This June, in a case called The American Legion v. American Humanist Association, the U.S. Supreme Court addressed a constitutional challenge to a 32-foot tall monument in Bladensburg, Maryland on public land, known locally as the “Peace Cross.” It was built in 1925 with money raised by the American Legion, a military veterans association. It was designed by mothers as a tribute to their sons, 49 area soldiers who died in World War I. The Court held that it does not violate the Establishment Clause of the First Amendment to the U.S. Constitution. It states: “Congress shall make no law respecting an establishment of religion.”
In a 7-2 decision (Justices Ginsburg and Sotomayor dissented), the Court in American Legion stated that the dispute must be viewed in its “historical context.” After World War I, rows of white crosses marking the overseas graves of soldiers who died were “emblazoned in the minds of Americans at home.” For nearly a century, the Cross “has expressed the community’s grief at the loss of the young men who perished, its thanks for their sacrifice, and its dedication to the ideals for which they fought.” The Cross sits on a large pedestal. The American Legion’s emblem is displayed at its center, and the words “Valor,” “Endurance,” and “Devotion” are inscribed at its base, along with the names of the soldiers who died.
The American Humanist Association “AHA,” an atheist organization, sued. It claimed it was “offended by the sight” of the 94-year-old memorial on public land, and “its presence there and the expenditure of public funds to maintain it violate the Establishment Clause of the First Amendment.” It sought an order relocating or demolishing the Cross, or at least removing its arms. A lower federal appellate court agreed with the AHA and held that the Cross was unconstitutional.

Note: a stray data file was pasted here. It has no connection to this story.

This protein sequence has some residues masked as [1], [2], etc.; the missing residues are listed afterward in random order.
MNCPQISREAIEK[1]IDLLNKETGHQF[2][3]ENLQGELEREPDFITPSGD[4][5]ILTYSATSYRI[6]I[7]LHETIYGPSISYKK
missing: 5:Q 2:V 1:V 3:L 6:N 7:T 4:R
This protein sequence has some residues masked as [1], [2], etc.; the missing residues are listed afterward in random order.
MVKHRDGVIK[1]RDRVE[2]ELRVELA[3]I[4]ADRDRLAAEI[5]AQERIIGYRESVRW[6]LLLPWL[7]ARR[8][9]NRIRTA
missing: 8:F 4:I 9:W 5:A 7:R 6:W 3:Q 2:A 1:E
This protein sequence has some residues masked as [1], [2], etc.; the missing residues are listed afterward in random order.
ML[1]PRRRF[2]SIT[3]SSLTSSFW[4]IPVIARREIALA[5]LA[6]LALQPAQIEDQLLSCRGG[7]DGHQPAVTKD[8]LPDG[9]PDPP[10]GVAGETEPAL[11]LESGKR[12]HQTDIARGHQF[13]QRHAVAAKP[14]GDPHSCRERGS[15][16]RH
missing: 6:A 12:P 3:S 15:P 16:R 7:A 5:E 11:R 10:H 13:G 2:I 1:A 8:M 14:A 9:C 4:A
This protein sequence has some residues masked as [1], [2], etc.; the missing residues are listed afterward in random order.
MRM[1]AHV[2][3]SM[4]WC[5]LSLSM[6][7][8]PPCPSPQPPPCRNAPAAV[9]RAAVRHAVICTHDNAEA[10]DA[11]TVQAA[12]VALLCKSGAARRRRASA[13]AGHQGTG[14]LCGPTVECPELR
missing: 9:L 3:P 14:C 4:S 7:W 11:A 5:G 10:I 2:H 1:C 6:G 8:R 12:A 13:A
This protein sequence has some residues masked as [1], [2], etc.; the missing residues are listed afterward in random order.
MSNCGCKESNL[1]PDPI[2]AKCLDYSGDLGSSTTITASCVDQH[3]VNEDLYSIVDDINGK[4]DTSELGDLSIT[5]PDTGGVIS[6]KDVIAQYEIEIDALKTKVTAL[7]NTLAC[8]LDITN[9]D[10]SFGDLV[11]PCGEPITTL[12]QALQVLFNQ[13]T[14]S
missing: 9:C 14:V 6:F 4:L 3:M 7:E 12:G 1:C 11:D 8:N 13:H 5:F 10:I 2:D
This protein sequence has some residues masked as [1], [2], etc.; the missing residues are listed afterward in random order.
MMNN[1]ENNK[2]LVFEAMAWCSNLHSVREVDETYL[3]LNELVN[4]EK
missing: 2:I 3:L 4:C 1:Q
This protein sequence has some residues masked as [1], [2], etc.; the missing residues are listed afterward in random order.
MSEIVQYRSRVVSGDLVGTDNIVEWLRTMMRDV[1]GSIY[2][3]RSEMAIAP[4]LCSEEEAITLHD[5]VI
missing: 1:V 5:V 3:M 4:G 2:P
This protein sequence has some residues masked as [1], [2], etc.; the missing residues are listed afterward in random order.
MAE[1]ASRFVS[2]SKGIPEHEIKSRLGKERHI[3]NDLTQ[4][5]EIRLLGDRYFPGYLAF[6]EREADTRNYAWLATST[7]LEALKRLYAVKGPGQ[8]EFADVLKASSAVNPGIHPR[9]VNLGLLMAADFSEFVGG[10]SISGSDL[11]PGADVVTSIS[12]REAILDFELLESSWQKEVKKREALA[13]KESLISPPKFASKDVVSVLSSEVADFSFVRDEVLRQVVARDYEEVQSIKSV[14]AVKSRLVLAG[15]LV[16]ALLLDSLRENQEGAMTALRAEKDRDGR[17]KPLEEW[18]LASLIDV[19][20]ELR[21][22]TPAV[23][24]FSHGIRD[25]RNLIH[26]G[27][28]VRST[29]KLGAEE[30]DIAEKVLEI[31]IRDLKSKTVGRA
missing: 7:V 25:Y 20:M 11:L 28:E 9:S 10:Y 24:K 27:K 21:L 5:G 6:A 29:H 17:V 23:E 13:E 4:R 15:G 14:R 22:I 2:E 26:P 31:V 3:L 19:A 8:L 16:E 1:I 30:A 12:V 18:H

But the Supreme Court reversed, so the Cross was not torn down or moved. The Court held that the Cross “has become a prominent community landmark, and its removal or radical alteration at this date would be seen by many not as a neutral act but the manifestation of a hostility toward religion that has no place in our Establishment Clause traditions.” Justice Alito, writing for the majority, stated that “a government that roams the land, tearing down monuments with religious symbolism and scrubbing away any reference to the divine will strike many as aggressively hostile to religion. Militantly secular regimes have carried out such projects in the past, and for those with a knowledge of history, the image of monuments being taken down will be evocative, disturbing, and divisive.”
The Court also held that “retaining established, religiously expressive monuments, symbols, and practices is quite different from erecting or adopting new ones. The passage of time gives rise to a strong presumption of constitutionality.”
The lead attorney for The American Legion stated that “this is a landmark victory for religious freedom. The days of illegitimately weaponizing the Establishment Clause and attacking religious symbols in public are over.”
This case also shows that Justice Gorsuch and Justice Kavanaugh, the Court’s newest members, support religious liberty and oppose government hostility to it.
But legal commentator Ilya Shapiro, writing for The Federalist, believes the American Legion ruling is “a mess” because it does not provide a clear test going forward for what monuments and other actions do or do not violate the Establishment Clause. He argues that, as Justices Thomas and Gorsuch explain in their concurring opinions in American Legion, “the Supreme Court in the future should return to the original public meaning of the Establishment Clause, which ensures liberty of conscience and protects people from truly ‘established’ state religions that coerce belief and support. A non-coercive, harmless monument—a cross memorial, or a Star of David, or any other religious symbol—is not an establishment of religion. Nobody in America is really trying to establish religion.” The “real dangers to the freedom of conscience now come more from government mandates and regulations that infringe on the free exercise of systems of belief.”
So, readers can expect similar legal challenges going forward.